Presentation Title

Localization of a Type III secretion chaperone SpcU within Pseudomonas Bacterial cells

Advisor Information

Donald Rowen

Location

Milo Bail Student Center Council Room

Presentation Type

Oral Presentation

Start Date

8-3-2013 1:45 PM

End Date

8-3-2013 2:00 PM

Abstract

Pseudomonas aeruginosa is an opportunistic bacterial pathogen which is primarily known for causing severe respiratory infection in patients with cystic fibrosis. It is a Gram-negative rod that has several different virulence factors. One virulence factor is the exotoxin ExoU which is secreted into host cells by a specific secretion system referred to as the Type III secretion system (TTSS). Type III secretion is a topic of interest because it is the means by which many bacterial pathogens deliver toxins to cells inside their infected host. Many toxins require a chaperone for secretion by the TTSS, but the role of the toxin is not known. To learn more about the role of Type III chaperones, I have been examining the role of the P. aeruginosa chaperone SpcU in the secretion of ExoU. I have constructed a HA-tagged version of SpcU so that we can monitor the localization of SpcU in cells. We have examined whether SpcU is located in the soluble cytoplasmic fraction or is associated with membranes in the bacterial cells by Western immunoblots. From the Western blots done it has been found that a high concentration of SpcU exists in the soluble cytoplasmic fraction of the cells. Through Western blots and Immunoblotting procedures there is evidence of the chaperones existence in the soluble cytoplasmic fraction. Now the lab is trying to find a way to shut down the SpcU chaperone to discontinue the Pseudomonas toxin ExoU from being delivered to a host cell.

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Mar 8th, 1:45 PM Mar 8th, 2:00 PM

Localization of a Type III secretion chaperone SpcU within Pseudomonas Bacterial cells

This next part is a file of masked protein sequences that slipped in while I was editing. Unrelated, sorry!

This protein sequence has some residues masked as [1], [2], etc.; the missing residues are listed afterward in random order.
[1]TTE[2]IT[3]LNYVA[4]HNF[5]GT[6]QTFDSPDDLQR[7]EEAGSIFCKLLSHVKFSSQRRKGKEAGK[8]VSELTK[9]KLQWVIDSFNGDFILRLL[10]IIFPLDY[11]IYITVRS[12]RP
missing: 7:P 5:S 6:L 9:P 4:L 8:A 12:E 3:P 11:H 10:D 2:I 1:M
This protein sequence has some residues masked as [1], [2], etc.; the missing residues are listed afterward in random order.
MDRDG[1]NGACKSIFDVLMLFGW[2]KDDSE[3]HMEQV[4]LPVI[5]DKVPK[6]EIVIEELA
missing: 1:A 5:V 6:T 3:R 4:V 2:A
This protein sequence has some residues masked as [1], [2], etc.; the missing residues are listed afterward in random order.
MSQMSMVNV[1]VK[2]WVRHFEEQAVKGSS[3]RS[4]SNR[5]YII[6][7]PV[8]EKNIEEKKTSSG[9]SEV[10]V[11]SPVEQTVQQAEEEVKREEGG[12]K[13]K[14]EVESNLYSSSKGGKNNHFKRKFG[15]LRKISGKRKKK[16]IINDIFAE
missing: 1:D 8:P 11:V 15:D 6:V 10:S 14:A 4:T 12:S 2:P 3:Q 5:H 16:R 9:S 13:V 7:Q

Milo Bail Student Center Council Room

Pseudomonas aeruginosa is an opportunistic bacterial pathogen which is primarily known for causing severe respiratory infection in patients with cystic fibrosis. It is a Gram-negative rod that has several different virulence factors. One virulence factor is the exotoxin ExoU which is secreted into host cells by a specific secretion system referred to as the Type III secretion system (TTSS). Type III secretion is a topic of interest because it is the means by which many bacterial pathogens deliver toxins to cells inside their infected host. Many toxins require a chaperone for secretion by the TTSS, but the role of the toxin is not known. To learn more about the role of Type III chaperones, I have been examining the role of the P. aeruginosa chaperone SpcU in the secretion of ExoU. I have constructed a HA-tagged version of SpcU so that we can monitor the localization of SpcU in cells. We have examined whether SpcU is located in the soluble cytoplasmic fraction or is associated with membranes in the bacterial cells by Western immunoblots. From the Western blots done it has been found that a high concentration of SpcU exists in the soluble cytoplasmic fraction of the cells. Through Western blots and Immunoblotting procedures there is evidence of the chaperones existence in the soluble cytoplasmic fraction. Now the lab is trying to find a way to shut down the SpcU chaperone to discontinue the Pseudomonas toxin ExoU from being delivered to a host cell.